Metaphysical poetry is characterized by its use of conceits, extended metaphors that purport to discover similarities between two entirely dissimilar things.
In one of the most famous examples of a conceit—or infamous, depending on how one looks at it—John Donne, arguably the foremost metaphysical poet, compares a flea to the sexual relationship he wishes to have with his lover. As the flea has bitten both of them, then their blood has already been mingled together, and so there's no reason why they shouldn't go right ahead and make love.
As one can see from this example, the metaphysical conceit is designed to appeal to the intellect rather than the emotions. The conceit is a kind of philosophical argument designed to make the reader see the world around them in a completely different way. Certainly, anyone who's ever read Donne's “The Flea” will ever look at this humble parasite in the same way again.
In another of Donne's poems “The Sun Rising,” the poet uses the conceit of the sun as a kind of interfering old busybody who has the barefaced cheek to tell the speaker how to live his life. The speaker deeply resents the fact that the rising sun tells him to get out of bed as if he were a schoolboy or an apprentice.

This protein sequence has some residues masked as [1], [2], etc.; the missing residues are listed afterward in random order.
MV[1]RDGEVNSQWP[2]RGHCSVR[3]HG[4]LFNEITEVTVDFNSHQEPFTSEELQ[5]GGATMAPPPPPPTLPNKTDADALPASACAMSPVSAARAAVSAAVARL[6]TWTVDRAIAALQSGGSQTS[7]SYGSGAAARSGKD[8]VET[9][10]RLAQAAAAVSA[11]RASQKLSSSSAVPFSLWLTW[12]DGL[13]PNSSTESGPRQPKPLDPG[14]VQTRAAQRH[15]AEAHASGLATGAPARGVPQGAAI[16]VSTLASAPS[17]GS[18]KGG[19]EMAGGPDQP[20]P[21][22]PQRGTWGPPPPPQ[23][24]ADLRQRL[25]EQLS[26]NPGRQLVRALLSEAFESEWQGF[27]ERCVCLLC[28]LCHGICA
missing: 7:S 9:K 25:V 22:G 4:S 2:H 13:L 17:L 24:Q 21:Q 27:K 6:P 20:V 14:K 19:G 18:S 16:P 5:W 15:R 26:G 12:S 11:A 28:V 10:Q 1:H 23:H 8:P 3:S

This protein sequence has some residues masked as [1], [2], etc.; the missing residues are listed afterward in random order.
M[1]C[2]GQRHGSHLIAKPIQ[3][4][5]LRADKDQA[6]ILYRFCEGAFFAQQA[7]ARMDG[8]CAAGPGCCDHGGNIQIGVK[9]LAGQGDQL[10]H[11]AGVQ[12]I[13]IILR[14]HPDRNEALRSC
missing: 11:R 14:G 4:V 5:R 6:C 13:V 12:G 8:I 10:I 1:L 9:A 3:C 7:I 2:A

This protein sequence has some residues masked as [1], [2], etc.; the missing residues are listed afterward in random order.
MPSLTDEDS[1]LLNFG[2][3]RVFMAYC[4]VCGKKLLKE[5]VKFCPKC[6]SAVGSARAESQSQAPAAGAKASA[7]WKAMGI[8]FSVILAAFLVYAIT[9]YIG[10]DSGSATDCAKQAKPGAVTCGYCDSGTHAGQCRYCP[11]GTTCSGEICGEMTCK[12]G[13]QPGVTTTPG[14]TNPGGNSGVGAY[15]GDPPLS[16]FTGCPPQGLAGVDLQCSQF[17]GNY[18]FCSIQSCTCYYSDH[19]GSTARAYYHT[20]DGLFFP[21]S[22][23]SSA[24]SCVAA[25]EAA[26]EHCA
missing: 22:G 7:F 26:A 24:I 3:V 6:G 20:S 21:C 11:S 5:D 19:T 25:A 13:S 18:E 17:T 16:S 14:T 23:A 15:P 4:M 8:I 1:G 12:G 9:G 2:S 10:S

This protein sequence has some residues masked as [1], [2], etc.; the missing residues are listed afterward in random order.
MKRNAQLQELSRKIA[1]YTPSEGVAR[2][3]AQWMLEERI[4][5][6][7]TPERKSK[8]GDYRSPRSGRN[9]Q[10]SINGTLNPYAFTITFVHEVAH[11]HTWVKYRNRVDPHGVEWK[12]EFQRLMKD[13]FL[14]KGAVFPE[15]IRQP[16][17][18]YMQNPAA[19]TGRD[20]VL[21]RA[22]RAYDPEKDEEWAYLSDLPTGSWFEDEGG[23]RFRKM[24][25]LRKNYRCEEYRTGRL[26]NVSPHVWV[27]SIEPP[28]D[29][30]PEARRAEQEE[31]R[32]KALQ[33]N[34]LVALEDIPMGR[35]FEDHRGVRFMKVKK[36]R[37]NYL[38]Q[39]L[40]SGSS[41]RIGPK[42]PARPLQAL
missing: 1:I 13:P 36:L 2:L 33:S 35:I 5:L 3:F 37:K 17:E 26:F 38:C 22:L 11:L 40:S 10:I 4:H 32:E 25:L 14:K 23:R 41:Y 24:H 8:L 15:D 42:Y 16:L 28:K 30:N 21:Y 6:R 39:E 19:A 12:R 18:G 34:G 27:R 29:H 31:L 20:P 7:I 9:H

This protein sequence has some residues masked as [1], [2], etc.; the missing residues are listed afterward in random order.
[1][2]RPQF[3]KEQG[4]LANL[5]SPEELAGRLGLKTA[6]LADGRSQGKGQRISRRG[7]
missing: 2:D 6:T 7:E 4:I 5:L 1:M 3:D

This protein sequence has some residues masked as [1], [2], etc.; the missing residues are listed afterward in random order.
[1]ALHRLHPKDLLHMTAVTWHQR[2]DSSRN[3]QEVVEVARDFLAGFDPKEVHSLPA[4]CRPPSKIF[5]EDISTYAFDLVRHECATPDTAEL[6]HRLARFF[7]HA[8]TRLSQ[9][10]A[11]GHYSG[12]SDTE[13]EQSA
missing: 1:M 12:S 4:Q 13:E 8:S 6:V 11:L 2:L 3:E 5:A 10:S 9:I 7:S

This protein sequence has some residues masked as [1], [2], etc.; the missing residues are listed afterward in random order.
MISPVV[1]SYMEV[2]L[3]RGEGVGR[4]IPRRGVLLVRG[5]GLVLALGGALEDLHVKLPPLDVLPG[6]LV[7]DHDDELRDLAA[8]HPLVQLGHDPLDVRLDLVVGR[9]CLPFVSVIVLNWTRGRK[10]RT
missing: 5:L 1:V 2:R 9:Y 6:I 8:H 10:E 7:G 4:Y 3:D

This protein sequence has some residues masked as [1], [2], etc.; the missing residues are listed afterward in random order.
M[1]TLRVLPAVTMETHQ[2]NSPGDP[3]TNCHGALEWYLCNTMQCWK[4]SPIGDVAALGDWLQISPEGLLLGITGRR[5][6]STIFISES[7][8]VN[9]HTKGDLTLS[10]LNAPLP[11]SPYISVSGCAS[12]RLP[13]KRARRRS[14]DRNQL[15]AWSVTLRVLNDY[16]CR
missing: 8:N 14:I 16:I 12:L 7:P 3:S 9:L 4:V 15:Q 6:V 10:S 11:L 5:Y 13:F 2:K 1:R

Instead of getting out of bed to face the rigors of a day determined by the rhythms of nature, the speaker would much rather stay right where he is, in the arms of his beloved. His love for her is so much important than the rising of the sun and all that it entails. So strong is this love that it transcends the natural world and everything in it, including the mighty sun.